Libya’s sheikhs and notables concluded by saying, “The HoR held a session on August 30-31, 2015 in which it issued a letter that included the proposed names for the Presidential Council addressed to Mr. Bernardino León on 02/09/2015 (Ref. RMN.1015.106). That session was valid and quorate and its decision should be the reference in selecting the Presidential Council and the participants in the dialogue.”


Supreme Council for Libyan Tribes and Cities also issued a statement on the Libyan Political Dialogue Forum that the UN Support Mission in Libya (UNSMIL) intends to hold in the Tunisian capital, Tunis. It dismisses LPDF for poor UNSMIL planning and unrepresentative formation

The statement saluted the members of the Libyan tribes and cities refusing or opposing the poor preparations ominous of another failure of the political process, which would take the country to another dark period.

It expresses its surprise of not learning from past mistakes, not rectifying the route of the political process, and not engaging in a truly effective and transparent dialogue that would put an end to the suffering of the Libyan people.

In its statement, the Council also affirmed 10 points and observations it made regarding political dialogue, which it summarized as follows:

1- The Council reminds all stakeholders that political dialogue has been one of its documented pillars in its literature since the meetings of al-Azizia and Salouq so far.
2- The Council denounces the method adopted by the UNSMIL in terms of exclusion, marginalization, favoritism, and lack of serious interest in the real effective Libyan parties that have solid social and political bases in the country.
3- The Council has noted the hegemony of the Islamist organizations and their allies on the list of invited participants while excluding the real national parties and the influential social segments.
4- The UNSMIL’s selection of extremists, and even notorious terrorists or their supporters, to be on the list, is a flagrant disregard to the sacrifices of the Libyan people in the face of terrorism. This also applies to the invitation of some figures that live abroad and have no social or political basis inside Libya.
5- The Council denounces the method of the UNSMIL for the adoption of resolutions within the LPDF as being designed to be in favour of the terrorist organizations and their allies, which constitute the majority of the invited participants.
6- Through this method, the UNSMIL has turned itself into a guardian of the Libyan people that has the final say on the LPDF resolutions.
7- The Council asserts that giving broad powers to the so-called LPDF and turning it into an alternative institution contravenes the concept and values of democracy. The UNSMIL has invited a bunch of people without clear criteria to hold a conference that would choose for the Libyan people a government against their will, a matter that would prolong the Libyan crisis.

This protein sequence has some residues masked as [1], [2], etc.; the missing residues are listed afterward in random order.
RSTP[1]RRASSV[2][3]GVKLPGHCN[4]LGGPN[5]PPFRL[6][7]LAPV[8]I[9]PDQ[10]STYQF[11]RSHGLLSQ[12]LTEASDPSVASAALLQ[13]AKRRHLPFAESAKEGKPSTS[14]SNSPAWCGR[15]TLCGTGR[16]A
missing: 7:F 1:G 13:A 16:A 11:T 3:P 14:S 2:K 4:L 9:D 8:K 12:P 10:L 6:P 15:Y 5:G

8- The UNSMIL did not stipulate the removal of all political figures that are currently at the foreground of the political scene. It would rather recycle the same despite the fact that they have been the reason for the exacerbating suffering of the Libyan people due to their rivalries over positions, personal gains, and power.
9- The Council announces its categorical opposition to this disgraceful approach in selecting the representatives of the Libyan people and rejects the convention of Tunisia’s conference in the first place and the figures invited by the UNSMIL. It asserts that this LPDF is illegitimate and thus its outcomes will be invalid.
10- The Council renews its call for political dialogue under sincere and neutral sponsorship. It calls on the good powers in the world, notably the African Union and the brotherly and friendly countries, especially our neighbors Tunisia, Egypt, and Algeria, to support the Libyan people in their chronic crises and understand their position. It also calls on the Libyan people to stand as one in the face of any manipulation of their fate by rejecting the schemes that aim to hijack their will and undermine the sovereignty of their country.


The acting Head of UNSMIL, Stephanie Williams, refused any criticism. In an interview with Al-Wasat she said UNSMIL will not allow “the political class or the status quo forces” to obstruct dialogue. She denied the LPDF granted representatives of political Islam were over-represented in the dialogue forum and that this is “unrealistic”, stressing that the forum brought together all components of the Libyan people, and that there is a diverse representation in this dialogue.

According to the Islamist Arraed website: “Williams pointed out that there are many wrong labels and a kind of ‘propaganda’ by people who do not live in Libya, playing an old game to divide the Libyans and sow sedition due to multiple agendas, some of which are under the table, as she put it.”

However, Al-Marsad’s infograph clearly shows the over-representation of Islamists in the LPDF.

© Al Marsad English (2020)